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How play helps children’s mental health

Play helps children’s mental health in a huge variety of ways. Yet, it is seldom the first thing we think about when it comes to supporting children’s mental or emotional wellbeing. This might be because we often interpret the phrase ‘mental health’ to mean ‘poor mental health’.

When we think about parenting strategies for children’s mental health, we usually think about how parents can use good listening skills for emotion coaching, and how we can build children’s self-esteem and support their emotional regulation. All of these are certainly helpful. However, one of the most important ways parents can nurture children’s mental and emotional health is by supporting their play.

Play helps children’s mental health both when their mental health is challenged (by providing nurturing, regulating and positive experiences) but also preventatively (by supporting learning experiences which support positive mental health).

It is through play that children learn about the world, the people in it and themselves. By exploring through play, children develop lifelong skills and competencies and lay down neurological pathways in their brains. From birth all the way through to the end of the teenage years, children develop vital social and emotional skills through playful interactions (with you, with others, and with the world around them).

Good play experiences build children’s resilience. Through watching, listening and interacting in play, children learn to rise to challenges, deal with frustration, interact with others and develop problem-solving and coping skills.

How play helps children’s mental health

Play is the ‘work’ of childhood. Through it, children:

  • make sense of the world and build their brains (and bodies)
  • learn to recognise, express and manage their emotions
  • learn social and friendship skills, such as negotiation and co-operation
  • develop empathy and caring skills, including how to recognise emotions in others and how to support others’ emotions and fix their mistakes (repair)
  • learn how to control frustration, rise to challenges and keep going in the face of setbacks (all essential for resilience)
  • boost their own wellbeing by finding things they enjoy, having fun and going with the flow of the present moment

How parents can support play experiences

One of the most important things parents can do to encourage play is to make time for it. That means not overscheduling, allowing lots of downtime, turning off tech and allowing children to be bored. Boredom is the lull before great play ideas appear!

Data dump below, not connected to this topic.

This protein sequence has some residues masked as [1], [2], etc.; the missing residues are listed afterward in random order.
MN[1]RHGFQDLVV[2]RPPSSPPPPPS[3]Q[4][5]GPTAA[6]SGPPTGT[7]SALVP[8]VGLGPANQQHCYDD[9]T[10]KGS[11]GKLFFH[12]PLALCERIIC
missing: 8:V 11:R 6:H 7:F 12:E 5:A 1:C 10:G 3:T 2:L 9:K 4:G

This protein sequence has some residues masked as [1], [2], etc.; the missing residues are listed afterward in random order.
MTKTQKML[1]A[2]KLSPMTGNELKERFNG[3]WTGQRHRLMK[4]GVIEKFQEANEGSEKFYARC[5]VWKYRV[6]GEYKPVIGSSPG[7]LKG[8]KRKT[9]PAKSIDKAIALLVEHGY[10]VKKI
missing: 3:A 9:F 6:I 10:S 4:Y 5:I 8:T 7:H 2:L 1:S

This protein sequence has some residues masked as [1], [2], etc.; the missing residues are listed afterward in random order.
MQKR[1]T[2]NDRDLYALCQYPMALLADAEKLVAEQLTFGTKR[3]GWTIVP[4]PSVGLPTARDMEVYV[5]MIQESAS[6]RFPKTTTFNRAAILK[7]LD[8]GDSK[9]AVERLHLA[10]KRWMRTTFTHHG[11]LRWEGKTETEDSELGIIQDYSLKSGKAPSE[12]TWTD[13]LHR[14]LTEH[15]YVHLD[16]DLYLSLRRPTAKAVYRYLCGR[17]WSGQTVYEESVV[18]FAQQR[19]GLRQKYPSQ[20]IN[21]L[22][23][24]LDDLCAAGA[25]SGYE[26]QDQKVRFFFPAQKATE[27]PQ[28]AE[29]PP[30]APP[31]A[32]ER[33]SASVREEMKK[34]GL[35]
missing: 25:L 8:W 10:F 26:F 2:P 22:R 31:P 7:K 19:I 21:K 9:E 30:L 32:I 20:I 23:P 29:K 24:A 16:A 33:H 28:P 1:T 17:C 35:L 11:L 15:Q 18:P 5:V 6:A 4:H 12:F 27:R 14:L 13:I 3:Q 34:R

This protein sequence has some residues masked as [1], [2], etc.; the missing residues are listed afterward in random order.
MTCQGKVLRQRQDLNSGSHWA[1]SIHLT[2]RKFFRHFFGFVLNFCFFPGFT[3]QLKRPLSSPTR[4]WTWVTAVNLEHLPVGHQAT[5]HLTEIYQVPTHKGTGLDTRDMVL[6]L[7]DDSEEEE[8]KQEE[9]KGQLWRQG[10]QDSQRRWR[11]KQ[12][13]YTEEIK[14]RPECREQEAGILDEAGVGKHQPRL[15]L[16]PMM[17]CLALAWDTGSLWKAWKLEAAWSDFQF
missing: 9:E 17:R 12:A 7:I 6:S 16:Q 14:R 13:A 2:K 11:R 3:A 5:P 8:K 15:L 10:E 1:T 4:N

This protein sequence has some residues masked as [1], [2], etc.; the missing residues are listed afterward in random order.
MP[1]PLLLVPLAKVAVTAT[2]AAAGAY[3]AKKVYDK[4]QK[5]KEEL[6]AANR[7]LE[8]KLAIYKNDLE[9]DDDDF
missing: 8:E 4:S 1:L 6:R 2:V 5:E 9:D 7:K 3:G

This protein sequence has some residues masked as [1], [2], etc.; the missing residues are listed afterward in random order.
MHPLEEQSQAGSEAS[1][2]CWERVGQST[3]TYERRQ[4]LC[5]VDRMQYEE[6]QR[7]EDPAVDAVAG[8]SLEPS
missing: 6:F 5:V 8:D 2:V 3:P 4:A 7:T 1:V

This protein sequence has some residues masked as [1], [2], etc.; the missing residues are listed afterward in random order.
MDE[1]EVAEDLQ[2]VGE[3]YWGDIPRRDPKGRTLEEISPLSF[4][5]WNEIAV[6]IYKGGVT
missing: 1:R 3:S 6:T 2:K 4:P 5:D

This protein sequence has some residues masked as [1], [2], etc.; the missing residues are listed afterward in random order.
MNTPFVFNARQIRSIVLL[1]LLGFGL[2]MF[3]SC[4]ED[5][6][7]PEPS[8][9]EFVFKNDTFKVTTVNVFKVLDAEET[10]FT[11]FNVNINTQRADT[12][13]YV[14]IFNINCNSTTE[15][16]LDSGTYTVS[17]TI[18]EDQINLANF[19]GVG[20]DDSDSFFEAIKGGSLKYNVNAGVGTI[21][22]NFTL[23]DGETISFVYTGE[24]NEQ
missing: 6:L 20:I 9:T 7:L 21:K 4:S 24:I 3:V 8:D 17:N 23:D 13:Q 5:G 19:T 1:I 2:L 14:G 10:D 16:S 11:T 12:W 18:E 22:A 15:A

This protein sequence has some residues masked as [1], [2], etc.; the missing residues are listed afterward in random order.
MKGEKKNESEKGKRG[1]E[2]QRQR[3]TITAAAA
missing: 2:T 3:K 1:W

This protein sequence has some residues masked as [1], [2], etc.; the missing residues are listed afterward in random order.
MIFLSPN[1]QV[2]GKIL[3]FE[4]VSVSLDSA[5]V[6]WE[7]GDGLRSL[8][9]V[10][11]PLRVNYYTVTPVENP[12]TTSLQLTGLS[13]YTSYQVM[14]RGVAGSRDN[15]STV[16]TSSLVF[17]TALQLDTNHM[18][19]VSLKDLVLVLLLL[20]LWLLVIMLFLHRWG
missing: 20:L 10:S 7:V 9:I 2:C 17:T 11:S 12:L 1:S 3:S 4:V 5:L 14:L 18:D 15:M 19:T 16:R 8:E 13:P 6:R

We can also provide stimulating environments (not just toys – a walk in the woods, a rummage in the kitchen cupboards, and sitting bare-legged on grass would all count as stimulating environments), and allow children opportunities to interact with these on their own terms.

Babies and younger children need frequent engagement from adults to support their play. Adults can be helpful play partners by observing children closely to tune into their signals and following their lead. Finding play activities that both you and your child enjoy, will create mutuality and support positive interactions (as well as supporting your own wellbeing – see Why play is good for parents too).

How to support your child’s mental health through play

  1. Put limits around tech time so that children have lots of opportunities for play and plenty of downtime for creating their own play ideas and managing their own wishes and feelings.
  2. Encourage friendships and provide lots of opportunities for practising social skills.
  3. If children become frustrated, or if tensions arise in play, allow children an opportunity to manage this independently. Don’t step in to resolve challenges too early (unless someone is going to get hurt, of course!) and allow children an opportunity to learn from their mistakes.
  4. Let children take healthy risks in play.
  5. Talk about emotions and feelings during play. This might be during role play, or when using perspective taking toys (like action figures) or nurturing toys (like cuddly toys). When reading books together, talk about characters’ emotions (see our short video demonstration on how to do this).
  6. Have fun with your child. When we have fun with children this sends powerful signals to children that they are liked, loved and valued (which is fantastic for boosting self-esteem).

Play helps children’s mental health in a huge variety of ways. Having lots of opportunities to play is essential for children’s wellbeing (present and future) and parents need to protect and facilitate good quality play experiences as much as we possibly can.

Read next:

Photo of a young girl in a green coat with her arms outstretched trying to catch a bubble in a park to illustrate how play helps children's mental health

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By Anita Cleare

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